While the City of Toronto is considering up zoning main streets in the Neighbourhoods to allow buildings of up to 4-storeys in height to be “as-of-right”, we shouldn’t avoid increasing supply of housing in the inner neighbourhoods as well, in a form of “plexes” while maintaining the look and feel of the rest of the residential street.
Client: Private Owner
Location: Toronto, ON
Scale: Missing Middle
Size: ~5,500 GFA
Transit: 350m from Dupont Station
Units: rental, 8 x 2 and 3 b/r units
Project Duration: 2020-
Increasing Density while maintaining form, scale and massing.
The City of Toronto’s primary land use designation is “Neighbourhoods”, covering 75% of the total land area of Toronto. This specific designation restricts the alteration of the scale, built form and massing by limiting the types of housing that can be built. The result has been defining these areas to only those that can afford to live there while pricing out everyone else. On the other hand, developers are hesitant to alter stable neighbourhoods due to the lower number of units per development, leading to lower profit margins and the difficulty of changing these areas to accommodate anything other than single-family households. However, Smart Density has introduced a way to maintain these stable neighbourhoods while making some ingenious adjustments to maximize space, providing a perfect marriage between maintaining current typologies and increasing density.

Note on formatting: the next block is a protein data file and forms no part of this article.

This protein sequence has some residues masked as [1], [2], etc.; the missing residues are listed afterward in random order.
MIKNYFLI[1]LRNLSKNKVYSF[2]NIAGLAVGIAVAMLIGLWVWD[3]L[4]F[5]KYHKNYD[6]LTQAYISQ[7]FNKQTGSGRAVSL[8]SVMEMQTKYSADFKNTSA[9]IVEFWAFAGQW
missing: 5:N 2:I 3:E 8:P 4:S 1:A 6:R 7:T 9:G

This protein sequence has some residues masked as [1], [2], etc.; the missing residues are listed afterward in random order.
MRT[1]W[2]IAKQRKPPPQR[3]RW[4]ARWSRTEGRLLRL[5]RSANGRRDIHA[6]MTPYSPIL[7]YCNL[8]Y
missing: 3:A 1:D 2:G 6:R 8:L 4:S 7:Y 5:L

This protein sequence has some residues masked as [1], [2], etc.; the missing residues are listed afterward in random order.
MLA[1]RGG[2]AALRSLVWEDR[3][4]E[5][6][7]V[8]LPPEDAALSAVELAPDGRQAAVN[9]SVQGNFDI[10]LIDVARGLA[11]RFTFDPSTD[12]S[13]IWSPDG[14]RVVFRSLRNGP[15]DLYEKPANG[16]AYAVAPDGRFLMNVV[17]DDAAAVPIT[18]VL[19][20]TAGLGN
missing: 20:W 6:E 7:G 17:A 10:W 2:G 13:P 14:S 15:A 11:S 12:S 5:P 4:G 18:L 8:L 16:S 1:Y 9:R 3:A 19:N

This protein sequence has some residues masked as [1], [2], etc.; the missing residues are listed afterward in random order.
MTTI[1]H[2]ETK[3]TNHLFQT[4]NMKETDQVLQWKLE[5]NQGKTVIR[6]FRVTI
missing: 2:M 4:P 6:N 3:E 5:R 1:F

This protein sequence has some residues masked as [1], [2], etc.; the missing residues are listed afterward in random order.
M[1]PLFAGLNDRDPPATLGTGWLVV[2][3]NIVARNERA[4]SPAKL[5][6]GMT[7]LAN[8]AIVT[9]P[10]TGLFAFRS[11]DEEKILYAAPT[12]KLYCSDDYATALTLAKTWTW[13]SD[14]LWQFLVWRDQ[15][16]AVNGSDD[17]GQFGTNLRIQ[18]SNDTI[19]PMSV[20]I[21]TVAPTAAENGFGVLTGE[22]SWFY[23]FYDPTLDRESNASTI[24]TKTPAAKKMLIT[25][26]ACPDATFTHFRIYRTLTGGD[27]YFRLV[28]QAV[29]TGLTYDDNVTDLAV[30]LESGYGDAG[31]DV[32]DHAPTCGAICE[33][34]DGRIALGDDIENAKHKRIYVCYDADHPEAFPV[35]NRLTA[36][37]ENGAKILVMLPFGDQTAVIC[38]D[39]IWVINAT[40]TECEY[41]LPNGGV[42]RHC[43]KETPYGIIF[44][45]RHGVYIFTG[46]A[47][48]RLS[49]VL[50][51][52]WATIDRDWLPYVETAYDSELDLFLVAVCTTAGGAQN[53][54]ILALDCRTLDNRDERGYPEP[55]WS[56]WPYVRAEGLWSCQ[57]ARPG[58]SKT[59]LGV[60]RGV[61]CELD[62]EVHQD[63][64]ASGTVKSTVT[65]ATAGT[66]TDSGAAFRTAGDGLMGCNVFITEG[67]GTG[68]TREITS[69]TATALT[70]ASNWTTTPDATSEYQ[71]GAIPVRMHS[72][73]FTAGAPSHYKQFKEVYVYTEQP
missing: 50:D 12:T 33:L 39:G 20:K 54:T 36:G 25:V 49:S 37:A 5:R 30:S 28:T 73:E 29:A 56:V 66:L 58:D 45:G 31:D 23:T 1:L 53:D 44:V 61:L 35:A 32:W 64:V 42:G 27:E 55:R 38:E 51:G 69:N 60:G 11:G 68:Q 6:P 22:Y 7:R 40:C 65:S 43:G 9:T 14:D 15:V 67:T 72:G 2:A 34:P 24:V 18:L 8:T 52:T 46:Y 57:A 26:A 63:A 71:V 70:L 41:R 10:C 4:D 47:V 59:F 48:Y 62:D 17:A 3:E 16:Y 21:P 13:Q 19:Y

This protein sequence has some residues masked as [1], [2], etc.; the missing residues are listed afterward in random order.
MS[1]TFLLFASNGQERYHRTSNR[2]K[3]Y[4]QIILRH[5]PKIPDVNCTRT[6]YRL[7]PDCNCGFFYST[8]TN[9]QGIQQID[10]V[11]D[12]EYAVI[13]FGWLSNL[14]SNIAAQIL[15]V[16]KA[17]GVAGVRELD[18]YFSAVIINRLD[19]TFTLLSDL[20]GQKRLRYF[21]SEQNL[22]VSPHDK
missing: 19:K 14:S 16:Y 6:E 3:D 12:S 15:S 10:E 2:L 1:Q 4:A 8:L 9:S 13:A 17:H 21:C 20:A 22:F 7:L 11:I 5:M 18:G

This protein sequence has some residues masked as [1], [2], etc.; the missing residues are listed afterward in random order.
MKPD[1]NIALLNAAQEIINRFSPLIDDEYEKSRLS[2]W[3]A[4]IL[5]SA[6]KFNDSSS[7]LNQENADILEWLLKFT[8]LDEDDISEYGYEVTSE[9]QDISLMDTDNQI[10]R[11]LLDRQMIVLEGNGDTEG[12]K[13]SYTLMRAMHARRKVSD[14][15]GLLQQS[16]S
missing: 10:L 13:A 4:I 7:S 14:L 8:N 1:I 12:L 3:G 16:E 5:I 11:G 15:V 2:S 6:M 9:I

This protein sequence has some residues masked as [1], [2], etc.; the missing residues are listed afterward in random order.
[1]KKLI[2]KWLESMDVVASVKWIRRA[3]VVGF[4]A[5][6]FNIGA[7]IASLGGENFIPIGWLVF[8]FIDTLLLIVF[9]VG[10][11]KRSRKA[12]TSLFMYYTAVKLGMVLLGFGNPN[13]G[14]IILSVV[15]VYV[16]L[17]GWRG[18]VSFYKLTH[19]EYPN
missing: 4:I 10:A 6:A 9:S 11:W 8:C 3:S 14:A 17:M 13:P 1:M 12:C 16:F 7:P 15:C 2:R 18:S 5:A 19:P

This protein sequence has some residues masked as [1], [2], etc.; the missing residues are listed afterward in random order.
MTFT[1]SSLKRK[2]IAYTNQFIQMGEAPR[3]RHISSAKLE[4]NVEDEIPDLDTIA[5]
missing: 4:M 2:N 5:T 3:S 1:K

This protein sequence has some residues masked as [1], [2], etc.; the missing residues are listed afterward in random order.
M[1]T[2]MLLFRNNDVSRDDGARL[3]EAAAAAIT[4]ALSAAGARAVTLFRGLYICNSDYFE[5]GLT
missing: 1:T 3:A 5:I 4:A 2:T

The challenge: how do you maintain the character and rhythm of neighbourhoods while increasing density and housing supply?
Smart Density has reimagined the traditional single-family detached household. Simultaneously, keeping the same built form, scale and massing of a typical detached house but increasing its density to accommodate eight separate units. To achieve this feat Smart Density designed a 3-storey building (and half a basement storey) that accommodates 2-2 bedroom units on every floor. The building shares a staircase and elevator between all the floors with a communal courtyard for social gatherings, additional natural light and improved circulation. But taking advantage of the courtyard’s positioning, the layout allows for an additional bedroom in each unit that utilizes the courtyard as a mean to introduce direct natural light in these bedrooms. Therefore, this building contains 2 and 3 b/r 8 units in total.
This creative design introduces a missing middle typology into the Yellowbelt while fitting perfectly within the scale of the neighbourhood almost seamlessly blending into the rest of the street.